Five Truths from Dostoevsky’s The Devils
Whenever I scroll through the news on Twitter or listen to talk radio, I like to play a game called “Dostoevsky called it.” As one can guess, it consists of identifying events or trends that correspond with those in Feodor Dostoevsky’s novels and letters. Because Dostoevsky devoted so much ink to warning about the motives and effects of atheist-utilitarian socialism from the radical left, the game often points to his most direct attack on those ideas: The Devils.
Published between 1871 and 1872 and written in response to the Nechaev affair, where an underground group of socialist-atheist radicals, planning to ultimately overthrow the Tsarist government through propaganda, terrorism, and assassination, murdered a former comrade who had left their secret society, The Devils (Бесы; also translated as Demons or The Possessed) is Feodor Dostoevsky’s most explicit expose of and polemic against the revolutionary nihilism growing in late nineteenth-century Russia. Although, due to his own participation in a socialist plot aimed at educating and ultimately liberating the serfs, he often gave the benefit of the doubt to the moral idealism of the younger generation of radicals—assuming their hearts, if not their methods, were in the right place—in The Devils he nonetheless skewers the radical ideology and his generation and the next’s culpability for it.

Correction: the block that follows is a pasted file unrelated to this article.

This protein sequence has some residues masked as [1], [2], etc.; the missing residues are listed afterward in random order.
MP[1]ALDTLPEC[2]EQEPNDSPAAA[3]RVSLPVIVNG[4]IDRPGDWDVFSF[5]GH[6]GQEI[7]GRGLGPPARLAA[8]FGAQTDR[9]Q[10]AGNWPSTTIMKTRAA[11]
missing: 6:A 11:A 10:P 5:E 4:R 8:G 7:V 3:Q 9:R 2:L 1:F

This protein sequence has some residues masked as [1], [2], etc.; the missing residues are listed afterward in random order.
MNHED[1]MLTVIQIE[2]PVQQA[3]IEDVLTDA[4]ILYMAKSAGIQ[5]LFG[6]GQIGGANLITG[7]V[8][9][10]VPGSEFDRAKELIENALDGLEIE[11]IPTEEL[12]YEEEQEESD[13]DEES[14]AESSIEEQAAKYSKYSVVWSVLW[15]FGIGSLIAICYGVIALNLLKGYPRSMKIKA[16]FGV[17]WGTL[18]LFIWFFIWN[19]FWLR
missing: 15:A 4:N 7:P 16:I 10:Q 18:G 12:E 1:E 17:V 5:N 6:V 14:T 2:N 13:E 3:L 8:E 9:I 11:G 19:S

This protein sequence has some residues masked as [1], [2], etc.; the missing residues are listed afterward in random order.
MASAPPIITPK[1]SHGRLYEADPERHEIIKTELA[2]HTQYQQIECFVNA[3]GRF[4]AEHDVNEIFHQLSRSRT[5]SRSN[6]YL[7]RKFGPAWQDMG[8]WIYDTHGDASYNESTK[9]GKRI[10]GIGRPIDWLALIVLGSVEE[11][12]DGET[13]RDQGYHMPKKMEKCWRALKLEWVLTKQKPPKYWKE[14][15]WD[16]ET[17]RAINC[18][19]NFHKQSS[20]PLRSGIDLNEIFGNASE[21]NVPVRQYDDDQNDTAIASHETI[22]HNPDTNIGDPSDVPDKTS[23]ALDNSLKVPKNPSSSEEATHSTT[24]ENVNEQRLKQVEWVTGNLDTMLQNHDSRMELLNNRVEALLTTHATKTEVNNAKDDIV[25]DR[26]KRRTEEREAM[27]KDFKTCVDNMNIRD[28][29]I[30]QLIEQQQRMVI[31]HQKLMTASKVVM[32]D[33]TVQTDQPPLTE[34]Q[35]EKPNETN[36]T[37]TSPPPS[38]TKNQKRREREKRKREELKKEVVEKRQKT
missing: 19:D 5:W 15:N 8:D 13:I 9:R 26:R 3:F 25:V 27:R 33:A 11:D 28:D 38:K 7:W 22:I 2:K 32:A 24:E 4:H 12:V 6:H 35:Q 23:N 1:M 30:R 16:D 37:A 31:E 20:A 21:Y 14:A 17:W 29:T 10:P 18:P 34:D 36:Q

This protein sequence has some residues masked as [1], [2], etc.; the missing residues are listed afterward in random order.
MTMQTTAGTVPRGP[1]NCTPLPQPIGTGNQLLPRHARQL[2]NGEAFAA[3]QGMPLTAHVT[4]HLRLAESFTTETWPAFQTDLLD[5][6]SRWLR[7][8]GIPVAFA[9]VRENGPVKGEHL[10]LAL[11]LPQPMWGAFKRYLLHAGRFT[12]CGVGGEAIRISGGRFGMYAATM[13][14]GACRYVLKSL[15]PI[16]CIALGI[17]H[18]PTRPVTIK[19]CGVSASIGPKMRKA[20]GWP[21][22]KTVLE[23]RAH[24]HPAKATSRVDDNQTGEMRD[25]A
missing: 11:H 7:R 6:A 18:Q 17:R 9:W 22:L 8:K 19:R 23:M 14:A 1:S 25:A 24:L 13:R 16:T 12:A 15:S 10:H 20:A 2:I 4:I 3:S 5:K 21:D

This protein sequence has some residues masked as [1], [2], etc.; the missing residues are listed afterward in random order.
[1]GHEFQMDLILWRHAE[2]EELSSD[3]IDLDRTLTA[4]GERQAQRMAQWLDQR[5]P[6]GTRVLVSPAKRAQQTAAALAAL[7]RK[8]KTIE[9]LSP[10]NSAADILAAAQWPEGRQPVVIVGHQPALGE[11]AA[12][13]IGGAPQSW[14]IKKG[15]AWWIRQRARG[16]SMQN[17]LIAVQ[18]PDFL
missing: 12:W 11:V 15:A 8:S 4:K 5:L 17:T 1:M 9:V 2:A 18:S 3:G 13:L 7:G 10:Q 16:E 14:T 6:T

While his main focus is on the characters’ psychologies and their symbolic significance, Dostoevsky nonetheless lays out many of the ideas populating late-nineteenth-century Russia, displaying a thorough understanding of them, their holders’ true motives (which, like those of that other ideological murderer Raskalnikov, are rarely the same as those consciously stated by their loudest advocates), and what would be the results if they were not checked. In several places, Dostoevsky unfortunately calls it right, and The Devils at times reads as a preview of the following fifty years in Russia, as well as of the modes and methods of radicalism in later places and times.